Dear Mole: No Expectations


Since you saw fit to draw me back into the loop of pointlessly pointed pontification, I am going to employ a more fitting approach in the composition of my reply.  This new approach involves even less effort than what was required for any of my past correspondence, as I didn’t even write a draft or formulate any ideas for this one, I just accessed your site and started typing.

I wonder what I’ll say?

There was a recent pseudo-scientific article on CNN advising people to accept their mediocrity in order to eliminate the shame and stress of striving for impossible goals.  This, of course, caught my attention right away but unfortunately, the amateur psychologist that authored it lost his nerve right at the end and added the seemingly obligatory disclaimer “…of course, one must strive to be the best they can be” and that’s when I realized that despite the compelling headline, this guy somehow missed his own point.

If it can be said that I have a goal or purpose in life, it is to master effortless mediocrity.  It isn’t a lack of self-confidence that keeps my sights low, but an actual desire to expend as little effort as possible in the maintenance of a nearly responsibility-free lifestyle.  Do you know what happens to great people when they die?  History’s great masters and geniuses?  The brilliant innovators and movers of society and culture?  They become compost, just like us.  That being said, what the hell is the point of all that expenditure of precious energy?

The slow moving creatures of the world are truly the elite on the Tree of Life.  When you remove human arrogance from the equation (which would, of course, result in a mountain of bullshit colossal enough to Fill Houston), the only measure of an organism’s “success” is its adeptness at survival.  This is why the noble sloth has an average lifespan of three decades compared to the exuberant and enthusiastic dog, which has an average lifespan of one decade.  But the mighty tortoise reigns supreme, slogging along at its sub-leisurely pace for over a century.  See a pattern here?

Regardless, humanity at large has been so conditioned in the opposite direction that my championing of the average is usually met by one of two responses: patronizing amusement or straight up anger.  The latter response is the result of someone so indoctrinated by the Cult of Effort that he or she is incapable of relaxing their standards in the naive hope of achieving “greatness”.  Thus oriented, a willful slacker like myself represents to them the most offensive and threatening kind of person alive.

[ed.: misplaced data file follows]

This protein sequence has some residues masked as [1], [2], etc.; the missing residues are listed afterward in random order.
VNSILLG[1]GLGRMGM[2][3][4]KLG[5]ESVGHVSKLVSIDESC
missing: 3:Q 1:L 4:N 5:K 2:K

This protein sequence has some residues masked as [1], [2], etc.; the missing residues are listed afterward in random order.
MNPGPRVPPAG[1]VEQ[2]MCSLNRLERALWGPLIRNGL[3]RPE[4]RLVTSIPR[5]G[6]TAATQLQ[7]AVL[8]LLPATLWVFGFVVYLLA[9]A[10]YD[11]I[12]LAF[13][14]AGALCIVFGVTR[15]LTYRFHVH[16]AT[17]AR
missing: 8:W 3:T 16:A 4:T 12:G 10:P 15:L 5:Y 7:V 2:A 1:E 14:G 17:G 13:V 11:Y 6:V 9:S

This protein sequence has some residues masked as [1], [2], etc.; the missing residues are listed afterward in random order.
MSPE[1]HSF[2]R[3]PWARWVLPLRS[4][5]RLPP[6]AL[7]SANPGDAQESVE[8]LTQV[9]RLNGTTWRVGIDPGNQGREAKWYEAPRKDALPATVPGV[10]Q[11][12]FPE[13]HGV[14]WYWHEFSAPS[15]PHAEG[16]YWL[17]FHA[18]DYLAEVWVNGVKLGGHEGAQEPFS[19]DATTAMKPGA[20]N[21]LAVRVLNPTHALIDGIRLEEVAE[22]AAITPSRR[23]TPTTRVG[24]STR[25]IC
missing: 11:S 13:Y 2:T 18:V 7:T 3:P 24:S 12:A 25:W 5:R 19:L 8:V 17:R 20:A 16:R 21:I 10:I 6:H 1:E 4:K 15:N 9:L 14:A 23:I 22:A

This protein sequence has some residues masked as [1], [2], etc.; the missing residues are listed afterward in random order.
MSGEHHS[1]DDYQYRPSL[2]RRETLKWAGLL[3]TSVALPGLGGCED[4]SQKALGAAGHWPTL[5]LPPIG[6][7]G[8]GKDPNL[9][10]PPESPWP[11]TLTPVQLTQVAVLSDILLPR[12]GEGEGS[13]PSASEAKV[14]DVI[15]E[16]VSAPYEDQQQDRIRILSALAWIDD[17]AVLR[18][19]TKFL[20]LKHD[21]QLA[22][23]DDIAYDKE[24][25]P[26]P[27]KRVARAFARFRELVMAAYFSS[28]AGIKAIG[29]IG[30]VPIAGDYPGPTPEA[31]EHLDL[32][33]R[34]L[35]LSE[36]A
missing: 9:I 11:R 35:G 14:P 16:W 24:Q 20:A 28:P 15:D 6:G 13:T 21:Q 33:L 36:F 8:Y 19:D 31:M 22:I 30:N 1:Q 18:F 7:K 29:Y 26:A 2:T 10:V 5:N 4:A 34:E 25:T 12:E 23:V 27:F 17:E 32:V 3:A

Writing is something I do if/when it’s fun.  I am never going to be famous, renowned or even published and that’s not just okay with me, it’s exactly the way I like it.  I don’t create outlines or multiple drafts or any of that stuff that was invented to take all the fun out of the written word.  The reason I continue to write is no different than the reason I continue to watch three hour blocks of cartoons on Adult Swim every night while taking copious bong hits.  Sometimes it’s fun, often it’s relaxing, but what it never is is important.  As soon as something becomes important, I avoid it like the plague.

I greatly enjoyed your take on our current case of The Plague, incidentally.  Stocks plummeting is a beautiful thing.  I almost want to say that it’s an important thing, but then I’d have to go back and edit some things I already said and frankly, that doesn’t sound like any fucking fun at all.




14 thoughts on “Dear Mole: No Expectations

  1. “patronizing amusement’…Nah, my reaction is a true guffaw. In the “research” I do for my “book” I was actually reading a physicist like Lawrence Krauss or someone of that stature who said two things that relate to your dribble. The first, he conjectured that the entire Universe might be here to expend energy, and if you stop to think about all the exploding supernova’s, how fast the infinite is expanding, and how much energy and you the Mole put into your writing, he might be correct. The second thing he said seems contradictory to the first. He likes to tell the story of how Richard Feynman, the father of Quantum Mechanics, liked to walk up to complete strangers and ask: “Guess what I did today?” When they asked “What?” He replied, “Nothing, because there’s nothing going on in the entire Universe.” This is a true story. And that’s enough Bullshit to Fill Houston too. If nothing else, Mudge, you bring a smile to someone across the void whom you may never meet.

    Liked by 2 people

  2. Regardless of whether your mildly uncomfortable self-induced remorse at abandoning our epistolary exchange got the better of you or, the acclaim and notoriety you garner here at this illustrious site exposed itself as an addiction you just couldn’t quit, it’s nice to continue to share the space with you.

    Rest assured, our combined mediocrity, totaling a thimble-full of elbow grease, will affect scant change or impact in the world at large. I have a response, which I’ll save for later after your this-is-not-a-post post smoulders in its own ashes. But know that I respect and will honor your decision to do the absolute minimum to survive, save feed your dog and, of course, answer my callings, when they come.

    I will say, maybe the island life is for you. I recall driving around the island of Tahiti with a guy from L.A. who’d driven a comvee across Australia, where we spied dozens upon dozens of natives drinking the local brew, toking weed and generally enjoying life where the tropics provided their sustenance and tourism provided cash for entertainment.

    Geeze, that guy looked like the Mudge, darker and cleaner, sure, but with that same devil-may-care tilt of the chin and wave of a reefer toting hand.

    Liked by 1 person

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